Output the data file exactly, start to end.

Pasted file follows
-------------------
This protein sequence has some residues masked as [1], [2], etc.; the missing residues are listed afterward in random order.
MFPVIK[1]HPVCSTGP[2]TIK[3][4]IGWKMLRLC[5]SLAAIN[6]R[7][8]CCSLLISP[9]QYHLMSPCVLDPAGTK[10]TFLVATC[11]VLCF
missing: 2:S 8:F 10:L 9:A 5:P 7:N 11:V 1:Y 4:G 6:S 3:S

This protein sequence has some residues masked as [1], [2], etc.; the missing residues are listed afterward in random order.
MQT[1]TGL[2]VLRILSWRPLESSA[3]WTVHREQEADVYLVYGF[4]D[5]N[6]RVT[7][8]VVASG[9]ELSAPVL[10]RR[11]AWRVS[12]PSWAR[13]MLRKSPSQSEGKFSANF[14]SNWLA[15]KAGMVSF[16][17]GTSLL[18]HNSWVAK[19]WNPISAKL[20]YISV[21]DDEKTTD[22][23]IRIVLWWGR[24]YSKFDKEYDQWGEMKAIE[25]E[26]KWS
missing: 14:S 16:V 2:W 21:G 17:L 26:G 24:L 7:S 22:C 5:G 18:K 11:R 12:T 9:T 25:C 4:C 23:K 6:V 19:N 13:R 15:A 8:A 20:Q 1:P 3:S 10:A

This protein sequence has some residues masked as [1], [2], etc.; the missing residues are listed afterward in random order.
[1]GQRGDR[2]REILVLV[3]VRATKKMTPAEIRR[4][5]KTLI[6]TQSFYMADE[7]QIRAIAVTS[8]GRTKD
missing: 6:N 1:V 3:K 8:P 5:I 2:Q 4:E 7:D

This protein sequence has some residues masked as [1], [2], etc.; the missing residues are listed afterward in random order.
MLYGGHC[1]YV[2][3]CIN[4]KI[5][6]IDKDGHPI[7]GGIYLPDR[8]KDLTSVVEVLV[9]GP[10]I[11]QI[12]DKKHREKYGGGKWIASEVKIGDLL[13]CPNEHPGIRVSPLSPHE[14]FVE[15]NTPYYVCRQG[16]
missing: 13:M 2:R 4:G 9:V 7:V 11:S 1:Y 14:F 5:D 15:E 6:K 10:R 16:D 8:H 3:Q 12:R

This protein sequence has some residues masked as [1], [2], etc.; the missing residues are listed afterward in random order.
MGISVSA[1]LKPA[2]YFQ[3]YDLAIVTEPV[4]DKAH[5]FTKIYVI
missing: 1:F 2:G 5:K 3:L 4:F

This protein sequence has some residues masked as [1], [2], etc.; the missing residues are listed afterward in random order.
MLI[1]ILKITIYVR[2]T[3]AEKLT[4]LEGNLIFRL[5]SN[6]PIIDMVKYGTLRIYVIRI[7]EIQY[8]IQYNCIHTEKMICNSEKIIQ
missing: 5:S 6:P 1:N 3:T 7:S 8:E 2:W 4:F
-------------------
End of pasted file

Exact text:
This protein sequence has some residues masked as [1], [2], etc.; the missing residues are listed afterward in random order.
MFPVIK[1]HPVCSTGP[2]TIK[3][4]IGWKMLRLC[5]SLAAIN[6]R[7][8]CCSLLISP[9]QYHLMSPCVLDPAGTK[10]TFLVATC[11]VLCF
missing: 2:S 8:F 10:L 9:A 5:P 7:N 11:V 1:Y 4:G 6:S 3:S

This protein sequence has some residues masked as [1], [2], etc.; the missing residues are listed afterward in random order.
MQT[1]TGL[2]VLRILSWRPLESSA[3]WTVHREQEADVYLVYGF[4]D[5]N[6]RVT[7][8]VVASG[9]ELSAPVL[10]RR[11]AWRVS[12]PSWAR[13]MLRKSPSQSEGKFSANF[14]SNWLA[15]KAGMVSF[16][17]GTSLL[18]HNSWVAK[19]WNPISAKL[20]YISV[21]DDEKTTD[22][23]IRIVLWWGR[24]YSKFDKEYDQWGEMKAIE[25]E[26]KWS
missing: 14:S 16:V 2:W 21:G 17:L 26:G 24:L 7:S 22:C 5:G 18:K 11:R 12:T 9:T 25:C 4:C 23:K 6:V 19:N 13:R 15:A 8:A 20:Q 1:P 3:S 10:A

This protein sequence has some residues masked as [1], [2], etc.; the missing residues are listed afterward in random order.
[1]GQRGDR[2]REILVLV[3]VRATKKMTPAEIRR[4][5]KTLI[6]TQSFYMADE[7]QIRAIAVTS[8]GRTKD
missing: 6:N 1:V 3:K 8:P 5:I 2:Q 4:E 7:D

This protein sequence has some residues masked as [1], [2], etc.; the missing residues are listed afterward in random order.
MLYGGHC[1]YV[2][3]CIN[4]KI[5][6]IDKDGHPI[7]GGIYLPDR[8]KDLTSVVEVLV[9]GP[10]I[11]QI[12]DKKHREKYGGGKWIASEVKIGDLL[13]CPNEHPGIRVSPLSPHE[14]FVE[15]NTPYYVCRQG[16]
missing: 13:M 2:R 4:G 9:V 7:V 11:S 1:Y 14:F 5:D 15:E 6:K 10:R 16:D 8:H 3:Q 12:R

This protein sequence has some residues masked as [1], [2], etc.; the missing residues are listed afterward in random order.
MGISVSA[1]LKPA[2]YFQ[3]YDLAIVTEPV[4]DKAH[5]FTKIYVI
missing: 1:F 2:G 5:K 3:L 4:F

This protein sequence has some residues masked as [1], [2], etc.; the missing residues are listed afterward in random order.
MLI[1]ILKITIYVR[2]T[3]AEKLT[4]LEGNLIFRL[5]SN[6]PIIDMVKYGTLRIYVIRI[7]EIQY[8]IQYNCIHTEKMICNSEKIIQ
missing: 5:S 6:P 1:N 3:T 7:S 8:E 2:W 4:F